When I was first asked to contribute dataviz to St. Louis Game Time, one of the first things I started to do was learn about what is sometimes referred to as "advanced" hockey stats. These are the stats that accomplished analysts and writers are using to help explain team and individual performance and which players an organization might try to acquire in order to improve their team. There was one problem as I started to do my research. Even though there are many blog posts and articles written about the variety of stats and how they are used and how they can contribute to our understanding of hockey, there was no clear "authoritative" source. Rob Vollman has undertaken that monumental task and wrote what could be described as the authoritative source for hockey statistics, the Hockey Abstract.
Vollman started writing about hockey back in 2001 when he first co-authored an article for the Hockey Journal. Since then he went on to help start the site Hockey Prospectus, and has authored dozens of articles for ESPN Insider. He is most known for his development of the Player Usage Charts that he publishes through his website HockeyAbstract.com.
The book starts out simply enough taking a look at the superlatives: best player, best defensive player, best goalie, best playmaker, best coach, etc. He breaks down each of these bests and explains the method and stats he uses in a clear and concise manner. And the best part is, if you are just a casual fan of hockey stats, he doesn't bog you down with the technical aspects of the statistics he uses. So for those of you who just want to know who Vollman thinks are the best of the best, you can read the first half of the book, ignore the last half, and it is still money well spent. Seriously.
However, for those of you who do want to develop a better understanding of the mechanics behind his analysis, the latter half of the book covers the how and why of "advanced" hockey stats. He provides the history of how the stats developed and how they got their ridiculous name (PDO was named after someone's internet forum handle). He even introduces a new stat he developed called Passes. For those of you who follow St. Louis Blues prospects in other leagues (pay attention Tomorrows Blues) Vollman explains the process of how you can translate the stats from other leagues into numbers you can use to compare against NHL stats. Finally he finishes the book with a "Do-It-All" index of NHL players.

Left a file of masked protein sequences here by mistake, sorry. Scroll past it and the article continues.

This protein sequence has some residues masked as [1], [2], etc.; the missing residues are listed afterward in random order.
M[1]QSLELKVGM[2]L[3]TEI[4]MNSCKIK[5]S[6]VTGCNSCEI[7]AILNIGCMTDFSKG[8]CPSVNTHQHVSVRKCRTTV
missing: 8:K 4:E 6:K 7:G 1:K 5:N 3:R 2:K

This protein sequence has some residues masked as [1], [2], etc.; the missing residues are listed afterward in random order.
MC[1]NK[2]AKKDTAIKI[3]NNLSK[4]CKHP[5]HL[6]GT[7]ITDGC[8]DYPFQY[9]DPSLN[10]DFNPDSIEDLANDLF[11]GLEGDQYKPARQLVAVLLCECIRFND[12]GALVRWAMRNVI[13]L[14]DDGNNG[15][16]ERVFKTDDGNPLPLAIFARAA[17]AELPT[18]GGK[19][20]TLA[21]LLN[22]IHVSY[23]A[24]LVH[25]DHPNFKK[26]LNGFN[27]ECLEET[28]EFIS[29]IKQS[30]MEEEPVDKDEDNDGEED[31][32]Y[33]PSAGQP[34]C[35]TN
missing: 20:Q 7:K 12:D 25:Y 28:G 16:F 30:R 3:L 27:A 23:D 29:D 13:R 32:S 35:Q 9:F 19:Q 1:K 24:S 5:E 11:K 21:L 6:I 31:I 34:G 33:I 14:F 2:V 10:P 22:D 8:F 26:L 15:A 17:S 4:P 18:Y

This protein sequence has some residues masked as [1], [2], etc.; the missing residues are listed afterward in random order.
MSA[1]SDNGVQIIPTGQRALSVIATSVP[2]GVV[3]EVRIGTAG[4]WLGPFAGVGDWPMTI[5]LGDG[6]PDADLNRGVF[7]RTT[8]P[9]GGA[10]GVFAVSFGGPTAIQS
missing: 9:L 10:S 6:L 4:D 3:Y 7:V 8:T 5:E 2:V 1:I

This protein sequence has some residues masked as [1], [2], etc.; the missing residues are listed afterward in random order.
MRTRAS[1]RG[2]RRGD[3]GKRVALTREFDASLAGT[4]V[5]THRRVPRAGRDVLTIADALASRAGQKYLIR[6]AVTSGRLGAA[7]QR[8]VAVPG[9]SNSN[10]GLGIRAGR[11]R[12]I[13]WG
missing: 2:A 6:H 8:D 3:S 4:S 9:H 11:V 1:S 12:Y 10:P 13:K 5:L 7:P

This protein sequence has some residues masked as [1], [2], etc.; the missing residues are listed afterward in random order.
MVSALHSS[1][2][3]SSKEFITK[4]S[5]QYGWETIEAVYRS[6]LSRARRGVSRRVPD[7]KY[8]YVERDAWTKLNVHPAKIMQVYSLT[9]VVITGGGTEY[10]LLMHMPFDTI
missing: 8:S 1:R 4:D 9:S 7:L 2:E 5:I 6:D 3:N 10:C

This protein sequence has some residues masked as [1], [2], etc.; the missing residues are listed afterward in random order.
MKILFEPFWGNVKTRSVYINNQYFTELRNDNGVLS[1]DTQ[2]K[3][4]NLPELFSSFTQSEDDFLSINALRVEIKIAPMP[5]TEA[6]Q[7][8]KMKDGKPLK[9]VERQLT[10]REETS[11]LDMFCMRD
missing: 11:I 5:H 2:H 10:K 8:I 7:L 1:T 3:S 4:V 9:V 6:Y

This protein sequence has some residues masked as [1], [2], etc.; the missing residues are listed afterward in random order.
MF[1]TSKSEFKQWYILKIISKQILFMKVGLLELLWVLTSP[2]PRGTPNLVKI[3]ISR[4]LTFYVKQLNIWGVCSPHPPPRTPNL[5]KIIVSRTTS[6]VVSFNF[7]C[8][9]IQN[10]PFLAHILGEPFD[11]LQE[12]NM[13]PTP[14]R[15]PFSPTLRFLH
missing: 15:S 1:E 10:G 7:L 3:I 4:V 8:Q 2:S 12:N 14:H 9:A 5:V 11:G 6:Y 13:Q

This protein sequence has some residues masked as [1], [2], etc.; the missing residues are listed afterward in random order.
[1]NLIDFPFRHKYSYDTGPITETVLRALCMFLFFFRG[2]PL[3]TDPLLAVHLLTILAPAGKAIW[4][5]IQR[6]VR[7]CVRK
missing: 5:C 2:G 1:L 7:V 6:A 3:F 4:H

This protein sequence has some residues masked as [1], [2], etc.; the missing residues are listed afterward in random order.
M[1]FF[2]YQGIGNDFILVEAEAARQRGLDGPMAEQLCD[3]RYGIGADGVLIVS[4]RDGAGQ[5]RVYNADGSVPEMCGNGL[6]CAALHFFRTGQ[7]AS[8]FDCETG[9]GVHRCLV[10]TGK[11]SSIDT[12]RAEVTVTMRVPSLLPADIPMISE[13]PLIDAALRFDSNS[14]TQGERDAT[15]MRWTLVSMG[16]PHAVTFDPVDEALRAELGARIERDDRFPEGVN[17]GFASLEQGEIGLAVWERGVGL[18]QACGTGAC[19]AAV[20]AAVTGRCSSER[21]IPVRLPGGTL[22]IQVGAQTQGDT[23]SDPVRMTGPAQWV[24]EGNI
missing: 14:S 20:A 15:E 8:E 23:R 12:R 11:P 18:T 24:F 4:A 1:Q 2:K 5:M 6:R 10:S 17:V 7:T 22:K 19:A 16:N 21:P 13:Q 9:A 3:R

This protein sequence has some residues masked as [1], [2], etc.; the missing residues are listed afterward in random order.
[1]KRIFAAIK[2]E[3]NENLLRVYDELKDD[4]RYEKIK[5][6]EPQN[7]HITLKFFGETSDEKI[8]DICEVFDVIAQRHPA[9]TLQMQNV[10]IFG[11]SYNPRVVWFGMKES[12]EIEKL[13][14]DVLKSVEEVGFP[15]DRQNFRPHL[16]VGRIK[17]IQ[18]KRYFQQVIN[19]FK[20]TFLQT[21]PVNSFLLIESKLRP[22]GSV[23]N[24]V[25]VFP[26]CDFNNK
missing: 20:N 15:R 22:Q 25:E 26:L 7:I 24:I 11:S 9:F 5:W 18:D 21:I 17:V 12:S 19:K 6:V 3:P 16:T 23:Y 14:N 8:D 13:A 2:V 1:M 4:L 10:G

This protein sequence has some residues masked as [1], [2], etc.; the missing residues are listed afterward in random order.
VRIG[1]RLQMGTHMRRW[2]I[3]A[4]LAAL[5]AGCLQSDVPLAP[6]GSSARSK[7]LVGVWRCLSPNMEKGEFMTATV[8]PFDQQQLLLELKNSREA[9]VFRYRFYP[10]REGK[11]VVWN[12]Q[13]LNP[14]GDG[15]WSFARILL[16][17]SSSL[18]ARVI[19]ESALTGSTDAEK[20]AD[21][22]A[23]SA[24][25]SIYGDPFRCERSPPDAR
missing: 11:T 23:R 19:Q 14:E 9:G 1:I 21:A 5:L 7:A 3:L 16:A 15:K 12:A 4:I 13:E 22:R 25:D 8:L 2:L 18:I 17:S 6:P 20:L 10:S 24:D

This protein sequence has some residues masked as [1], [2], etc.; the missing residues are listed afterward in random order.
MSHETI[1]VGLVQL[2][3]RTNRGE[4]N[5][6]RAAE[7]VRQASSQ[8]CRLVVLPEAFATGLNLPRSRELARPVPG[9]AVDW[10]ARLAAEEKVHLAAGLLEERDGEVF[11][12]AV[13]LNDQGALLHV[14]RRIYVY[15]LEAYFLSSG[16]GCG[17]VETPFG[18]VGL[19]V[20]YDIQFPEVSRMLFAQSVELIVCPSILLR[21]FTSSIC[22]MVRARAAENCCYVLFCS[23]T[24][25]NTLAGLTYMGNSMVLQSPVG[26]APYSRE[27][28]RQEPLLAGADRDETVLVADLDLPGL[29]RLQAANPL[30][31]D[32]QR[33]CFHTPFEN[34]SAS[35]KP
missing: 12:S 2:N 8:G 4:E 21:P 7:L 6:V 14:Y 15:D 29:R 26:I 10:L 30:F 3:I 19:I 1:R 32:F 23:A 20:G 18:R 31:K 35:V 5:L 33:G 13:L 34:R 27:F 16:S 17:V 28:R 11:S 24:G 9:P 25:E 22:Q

St. Louis Blues fans will be interested to see how Blues players rank on some of these listings. In fact, that was the first thing I looked for on each best-of list. I would scroll the list looking for "St. Louis" and "STL" to see where the players were ranked by Vollman. In some cases I was a bit frustrated that our players were not in the top. In other cases, I was very happy to see the Blue Note ranked high (for instance in some of the goalie lists).
As you read though the book it is important to keep Vollman's intent in mind. He is up front in his introduction that this isn't mean to be a definitive analysis of every team and every player, but rather a starting point for those who love to talk and read about hockey. He states very plainly:
One of the most common and recurring criticisms of statistical analysis in hockey is that it isn't
comprehensive and foolproof, which is why I want to establish upfront that none of these
answers are meant to be definitive. After all, in several cases this book will be the first serious
attempt to answer certain questions this way. Plus, I love hockey arguments-I want to refuel
the conversations, not end them!
This is exactly what the world of hockey analytics needs right now and this is exactly what Vollman provides. But he didn't just write this for data geeks like me, he wrote it for the typical hockey fan who loves the game and loves the debate over who is better and who is the best.
You can buy the book either as a PDF or a book-book through Amazon.com
Let the conversations begin!